logo
Welcome, guest! ~ Login ~ Register 

Quick Search:

S9.com / Biographies /

Eliot, John (Apostle to the Indians)

Portrait
Born: 1604 AD
Died: 1690 AD, at 86 years of age.

Nationality: English
Categories: Clergymen, Pastors

Edit


1604 - Eliot was born in Hertfordshire, England, and was baptised at St. John the Baptist Church in Widford, around twenty miles from London.

1631 - When Eliot arrived in Massachusetts Bay he took up the position of minister to the Puritan Congregationalist church at Roxbury.

         - Eliot sailed to the New World on board the Lyon, following other first-generation ministers to New England.

1632 - Married Hannah or Anna Mumford and together they had six children, several of whom died in infancy or early adulthood.

1643-1646 - His duties as a minister at Roxbury, Eliot began preaching to Algonquian tribes in their own language.

         - A series of eleven missionary tracts, which contain many of his letters and narratives, were sent to England and were published by the Corporation for the Propagation of the Gospel.

1650 - Eliot had acquired land for Praying Indians (Indians who had converted to Christianity) to establish their own town at Natick.

1671 - Natick was the first of eleven Praying Towns for which Eliot was responsible, and these are detailed in one of Eliot’s missionary tracts, which was titled "A Brief Narrative of the Progress of the Gospel amongst the Indians in New England".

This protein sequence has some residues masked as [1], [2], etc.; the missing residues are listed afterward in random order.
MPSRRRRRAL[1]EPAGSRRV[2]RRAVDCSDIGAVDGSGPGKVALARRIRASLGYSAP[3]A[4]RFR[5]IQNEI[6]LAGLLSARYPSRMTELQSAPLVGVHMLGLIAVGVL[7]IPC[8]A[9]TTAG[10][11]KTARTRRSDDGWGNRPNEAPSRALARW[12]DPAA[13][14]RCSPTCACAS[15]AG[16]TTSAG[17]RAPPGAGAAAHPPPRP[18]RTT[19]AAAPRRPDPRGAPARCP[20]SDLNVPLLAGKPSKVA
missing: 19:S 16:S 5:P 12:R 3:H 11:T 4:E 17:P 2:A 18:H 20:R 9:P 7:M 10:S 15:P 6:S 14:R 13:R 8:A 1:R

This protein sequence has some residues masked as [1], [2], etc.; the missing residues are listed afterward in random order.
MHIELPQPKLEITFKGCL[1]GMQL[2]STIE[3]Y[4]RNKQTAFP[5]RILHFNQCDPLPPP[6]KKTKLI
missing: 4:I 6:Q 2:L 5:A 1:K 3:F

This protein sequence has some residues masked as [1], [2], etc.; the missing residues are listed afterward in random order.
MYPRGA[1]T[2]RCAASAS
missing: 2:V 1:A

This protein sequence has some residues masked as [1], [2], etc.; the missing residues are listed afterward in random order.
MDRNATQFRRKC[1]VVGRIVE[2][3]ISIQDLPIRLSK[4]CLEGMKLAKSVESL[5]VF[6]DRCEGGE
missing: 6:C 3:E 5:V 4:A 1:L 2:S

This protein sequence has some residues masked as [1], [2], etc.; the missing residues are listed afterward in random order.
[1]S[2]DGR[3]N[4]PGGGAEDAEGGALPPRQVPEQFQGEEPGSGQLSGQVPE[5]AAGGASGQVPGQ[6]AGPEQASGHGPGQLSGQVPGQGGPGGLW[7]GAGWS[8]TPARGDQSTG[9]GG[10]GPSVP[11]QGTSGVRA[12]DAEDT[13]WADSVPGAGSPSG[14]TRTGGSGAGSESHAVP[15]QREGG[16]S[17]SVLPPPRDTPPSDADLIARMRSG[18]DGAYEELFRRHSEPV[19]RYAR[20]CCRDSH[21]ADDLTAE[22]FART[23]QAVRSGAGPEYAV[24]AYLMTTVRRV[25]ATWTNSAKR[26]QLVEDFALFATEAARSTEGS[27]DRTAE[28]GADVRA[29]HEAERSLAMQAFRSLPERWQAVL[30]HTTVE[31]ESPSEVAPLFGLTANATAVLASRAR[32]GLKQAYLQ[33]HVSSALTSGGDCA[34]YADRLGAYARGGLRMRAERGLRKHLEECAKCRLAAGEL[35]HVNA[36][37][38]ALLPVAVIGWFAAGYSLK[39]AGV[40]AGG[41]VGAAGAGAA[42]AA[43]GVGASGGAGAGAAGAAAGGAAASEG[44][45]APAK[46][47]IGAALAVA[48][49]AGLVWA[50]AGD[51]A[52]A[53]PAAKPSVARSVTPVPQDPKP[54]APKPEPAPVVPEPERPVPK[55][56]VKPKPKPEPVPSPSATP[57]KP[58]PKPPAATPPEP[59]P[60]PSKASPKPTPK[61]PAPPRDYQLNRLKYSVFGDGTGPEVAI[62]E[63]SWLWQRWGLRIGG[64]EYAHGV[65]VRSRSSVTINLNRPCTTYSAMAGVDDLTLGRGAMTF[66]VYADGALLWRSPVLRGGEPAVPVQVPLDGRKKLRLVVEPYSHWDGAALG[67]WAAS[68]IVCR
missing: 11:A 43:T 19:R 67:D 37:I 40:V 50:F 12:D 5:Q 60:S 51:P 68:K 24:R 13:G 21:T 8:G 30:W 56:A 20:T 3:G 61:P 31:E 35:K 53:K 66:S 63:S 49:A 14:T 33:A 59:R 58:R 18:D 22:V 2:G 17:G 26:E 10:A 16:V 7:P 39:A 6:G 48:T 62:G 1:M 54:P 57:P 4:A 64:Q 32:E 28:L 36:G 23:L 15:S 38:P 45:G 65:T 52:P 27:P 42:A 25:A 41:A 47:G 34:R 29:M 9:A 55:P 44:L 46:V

1640 - Eliot’s translations are his best-known publications, beginning with a collaborative translation called "The Bay Psalm Book".

1663 - With the assistance of skilled Algonquian translators, including Cockenoe, John Sassomon, Job Nesutan, James Printer, and Monequasson, Eliot published the complete Algonquian Bible, "Mamvsse Wunneetupanatamwe Up-Biblum God", which was reprinted.

1670 - One of Eliot’s later and most unusual publications was "Indian Dialogues". In this publication Eliot constructs four dialogues between Algonquian speakers; some of the characters are fictional and some are fictionalised representations of seventeenth-century Algonquian Indians, and each dialogue is dedicated to the furtherance of Christianity among Algonquian tribes.

1685 - Eliot’s final publication, "Dying Speeches of Several Indians", continues to demonstrate his interest in recording the Algonquian voice

1690 - He died as the pastor of the church in Roxbury.

Edit

Page last updated: 9:03pm, 10th Mar '07